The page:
Weather sayings can be quite colorful. Some of them may be connected to scientific observations, while others are more superstitious in nature. What the weather will do this month can change on a moment’s notice. March is definitely one of the more unpredictable months. One week the temperatures are warm and spring-like. A few days later the weather turns stormy and cold. Depending on the groundhog you follow, spring will be here, or not, in the next few weeks.
But, any long time Northwest Florida residents knows, summer will be here eventually and it is going to get hot and dry. So, while trying to figure out whether to wear your T-shirt or arctic parka today, take a moment to locate “that patch” of the landscape and consider adding a “lion” or “lamb.”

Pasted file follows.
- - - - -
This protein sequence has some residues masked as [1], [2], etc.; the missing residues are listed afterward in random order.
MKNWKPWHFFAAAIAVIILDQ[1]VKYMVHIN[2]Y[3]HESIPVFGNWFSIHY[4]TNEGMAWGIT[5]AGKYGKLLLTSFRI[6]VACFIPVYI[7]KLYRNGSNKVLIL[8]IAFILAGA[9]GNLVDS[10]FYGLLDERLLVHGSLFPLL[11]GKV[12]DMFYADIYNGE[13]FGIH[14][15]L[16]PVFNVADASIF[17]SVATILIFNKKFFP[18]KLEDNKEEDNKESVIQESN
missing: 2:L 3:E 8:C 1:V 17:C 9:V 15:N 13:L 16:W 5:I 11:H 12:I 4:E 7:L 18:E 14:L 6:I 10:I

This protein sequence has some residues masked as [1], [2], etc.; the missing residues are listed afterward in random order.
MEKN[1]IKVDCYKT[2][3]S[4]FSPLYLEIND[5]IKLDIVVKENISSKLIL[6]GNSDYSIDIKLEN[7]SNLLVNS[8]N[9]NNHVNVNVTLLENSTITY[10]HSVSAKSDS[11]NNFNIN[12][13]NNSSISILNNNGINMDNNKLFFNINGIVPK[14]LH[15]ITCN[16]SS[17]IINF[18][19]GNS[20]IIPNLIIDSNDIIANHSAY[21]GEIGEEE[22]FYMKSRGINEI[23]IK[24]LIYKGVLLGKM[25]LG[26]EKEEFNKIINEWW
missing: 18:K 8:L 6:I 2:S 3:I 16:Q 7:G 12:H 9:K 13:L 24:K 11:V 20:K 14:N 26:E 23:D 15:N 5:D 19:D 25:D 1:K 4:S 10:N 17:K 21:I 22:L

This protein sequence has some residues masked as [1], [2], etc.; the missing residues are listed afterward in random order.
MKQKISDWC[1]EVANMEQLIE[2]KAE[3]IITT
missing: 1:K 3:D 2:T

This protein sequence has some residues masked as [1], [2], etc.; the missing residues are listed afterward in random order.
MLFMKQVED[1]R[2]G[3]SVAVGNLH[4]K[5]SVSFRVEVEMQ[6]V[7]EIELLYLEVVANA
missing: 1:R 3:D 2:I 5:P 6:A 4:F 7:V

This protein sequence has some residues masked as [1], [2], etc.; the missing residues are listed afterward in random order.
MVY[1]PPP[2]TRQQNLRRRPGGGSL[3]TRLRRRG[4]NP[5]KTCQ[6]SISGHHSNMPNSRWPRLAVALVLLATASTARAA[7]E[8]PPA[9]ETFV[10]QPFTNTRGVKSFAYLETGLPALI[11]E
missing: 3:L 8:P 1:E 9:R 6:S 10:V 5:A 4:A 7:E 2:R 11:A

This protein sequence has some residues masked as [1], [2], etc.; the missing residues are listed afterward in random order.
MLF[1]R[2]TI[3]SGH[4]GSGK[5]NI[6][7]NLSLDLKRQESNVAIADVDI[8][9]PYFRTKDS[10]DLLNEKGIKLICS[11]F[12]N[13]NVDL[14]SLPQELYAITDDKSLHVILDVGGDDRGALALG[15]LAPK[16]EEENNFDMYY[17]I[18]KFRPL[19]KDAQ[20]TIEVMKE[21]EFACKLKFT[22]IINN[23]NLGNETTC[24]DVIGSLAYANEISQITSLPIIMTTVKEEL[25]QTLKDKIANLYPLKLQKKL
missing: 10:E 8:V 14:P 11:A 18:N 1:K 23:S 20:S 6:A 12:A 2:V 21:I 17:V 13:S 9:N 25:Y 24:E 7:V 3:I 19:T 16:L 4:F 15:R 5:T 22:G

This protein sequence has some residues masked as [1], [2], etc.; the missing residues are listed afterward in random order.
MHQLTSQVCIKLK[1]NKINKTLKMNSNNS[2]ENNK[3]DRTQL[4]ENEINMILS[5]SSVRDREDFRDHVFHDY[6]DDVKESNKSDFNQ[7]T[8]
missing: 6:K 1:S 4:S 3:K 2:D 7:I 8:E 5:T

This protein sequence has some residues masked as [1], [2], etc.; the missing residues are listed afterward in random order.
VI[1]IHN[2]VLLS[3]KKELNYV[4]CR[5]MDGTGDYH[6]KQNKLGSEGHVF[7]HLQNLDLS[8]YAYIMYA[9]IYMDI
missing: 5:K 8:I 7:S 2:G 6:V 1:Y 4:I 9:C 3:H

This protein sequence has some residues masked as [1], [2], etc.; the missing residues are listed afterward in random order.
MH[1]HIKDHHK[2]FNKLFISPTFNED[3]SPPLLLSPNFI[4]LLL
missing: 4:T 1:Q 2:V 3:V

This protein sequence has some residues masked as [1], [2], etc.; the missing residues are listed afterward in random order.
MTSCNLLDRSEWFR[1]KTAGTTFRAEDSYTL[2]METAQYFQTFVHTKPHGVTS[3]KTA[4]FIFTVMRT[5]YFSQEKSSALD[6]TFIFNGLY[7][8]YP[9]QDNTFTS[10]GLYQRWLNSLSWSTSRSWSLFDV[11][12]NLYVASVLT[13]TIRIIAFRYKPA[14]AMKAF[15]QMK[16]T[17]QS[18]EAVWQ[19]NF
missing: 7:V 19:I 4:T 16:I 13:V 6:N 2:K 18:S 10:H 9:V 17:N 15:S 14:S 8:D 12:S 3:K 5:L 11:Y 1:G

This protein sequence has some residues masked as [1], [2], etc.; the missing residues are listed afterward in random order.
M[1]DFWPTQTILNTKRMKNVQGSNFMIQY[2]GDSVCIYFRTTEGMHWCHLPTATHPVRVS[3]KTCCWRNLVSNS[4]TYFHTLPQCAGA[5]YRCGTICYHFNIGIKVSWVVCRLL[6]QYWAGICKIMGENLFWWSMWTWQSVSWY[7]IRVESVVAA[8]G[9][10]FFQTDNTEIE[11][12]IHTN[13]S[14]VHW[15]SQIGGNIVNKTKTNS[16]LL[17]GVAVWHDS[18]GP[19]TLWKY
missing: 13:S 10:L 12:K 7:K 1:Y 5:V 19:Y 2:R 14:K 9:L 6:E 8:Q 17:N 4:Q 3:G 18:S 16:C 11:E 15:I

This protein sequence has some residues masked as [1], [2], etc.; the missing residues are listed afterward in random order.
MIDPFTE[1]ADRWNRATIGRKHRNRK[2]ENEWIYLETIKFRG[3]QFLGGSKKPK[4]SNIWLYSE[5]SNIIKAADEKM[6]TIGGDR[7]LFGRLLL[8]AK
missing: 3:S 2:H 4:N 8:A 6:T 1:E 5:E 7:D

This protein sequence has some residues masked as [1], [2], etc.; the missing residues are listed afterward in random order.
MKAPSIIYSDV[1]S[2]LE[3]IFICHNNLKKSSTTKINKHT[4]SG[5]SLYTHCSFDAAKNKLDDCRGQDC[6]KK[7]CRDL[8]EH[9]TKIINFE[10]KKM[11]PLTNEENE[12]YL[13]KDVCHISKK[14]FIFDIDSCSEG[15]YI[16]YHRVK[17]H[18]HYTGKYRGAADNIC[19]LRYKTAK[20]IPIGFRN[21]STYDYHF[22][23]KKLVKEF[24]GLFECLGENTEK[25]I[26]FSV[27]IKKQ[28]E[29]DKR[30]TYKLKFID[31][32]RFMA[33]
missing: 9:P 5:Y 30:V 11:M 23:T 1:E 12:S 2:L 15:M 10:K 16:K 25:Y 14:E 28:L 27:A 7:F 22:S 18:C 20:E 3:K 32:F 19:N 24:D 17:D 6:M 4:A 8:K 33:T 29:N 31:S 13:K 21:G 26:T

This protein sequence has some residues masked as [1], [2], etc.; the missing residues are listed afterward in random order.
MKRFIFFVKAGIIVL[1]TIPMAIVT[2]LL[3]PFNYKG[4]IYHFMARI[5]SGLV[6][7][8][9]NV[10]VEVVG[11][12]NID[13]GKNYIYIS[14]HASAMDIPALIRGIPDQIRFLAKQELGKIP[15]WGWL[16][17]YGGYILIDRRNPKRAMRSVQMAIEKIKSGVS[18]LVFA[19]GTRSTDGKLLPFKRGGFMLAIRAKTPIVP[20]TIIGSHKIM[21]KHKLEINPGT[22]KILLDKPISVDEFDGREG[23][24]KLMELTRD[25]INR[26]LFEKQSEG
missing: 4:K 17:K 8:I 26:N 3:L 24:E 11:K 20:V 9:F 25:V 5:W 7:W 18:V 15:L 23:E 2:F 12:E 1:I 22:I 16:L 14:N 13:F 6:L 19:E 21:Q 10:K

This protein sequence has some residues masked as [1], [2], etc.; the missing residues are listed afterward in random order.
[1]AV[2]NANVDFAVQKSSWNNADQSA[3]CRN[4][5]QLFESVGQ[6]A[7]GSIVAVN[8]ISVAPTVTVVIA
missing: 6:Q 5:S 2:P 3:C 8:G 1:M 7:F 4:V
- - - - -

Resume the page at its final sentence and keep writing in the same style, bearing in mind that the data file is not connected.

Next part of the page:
Lion’s ear and Lamb’s ear are two plants that survive under hot, dry conditions. Lion’s ear, Leonotis nepetifolia, is a tall-growing (8 feet) annual with orange tubular flowers that peek out of the spiny bloom head, giving the appearance of a lion’s ear. Hummingbirds reportedly hover next to a flower or even perch on a cluster, drinking for 10 seconds or longer. That’s an eternity in hummer world and about as long as any lion would tolerate someone messing with his ears.
Lamb’s ear, Stachys byzantina, is an easy care perennial with wooly gray-green leaves and lavender colored flower spikes. It makes an attractive accent in a container or excellent groundcover that invites you to experience its soft “wool”, like those cute little ears of a baby sheep.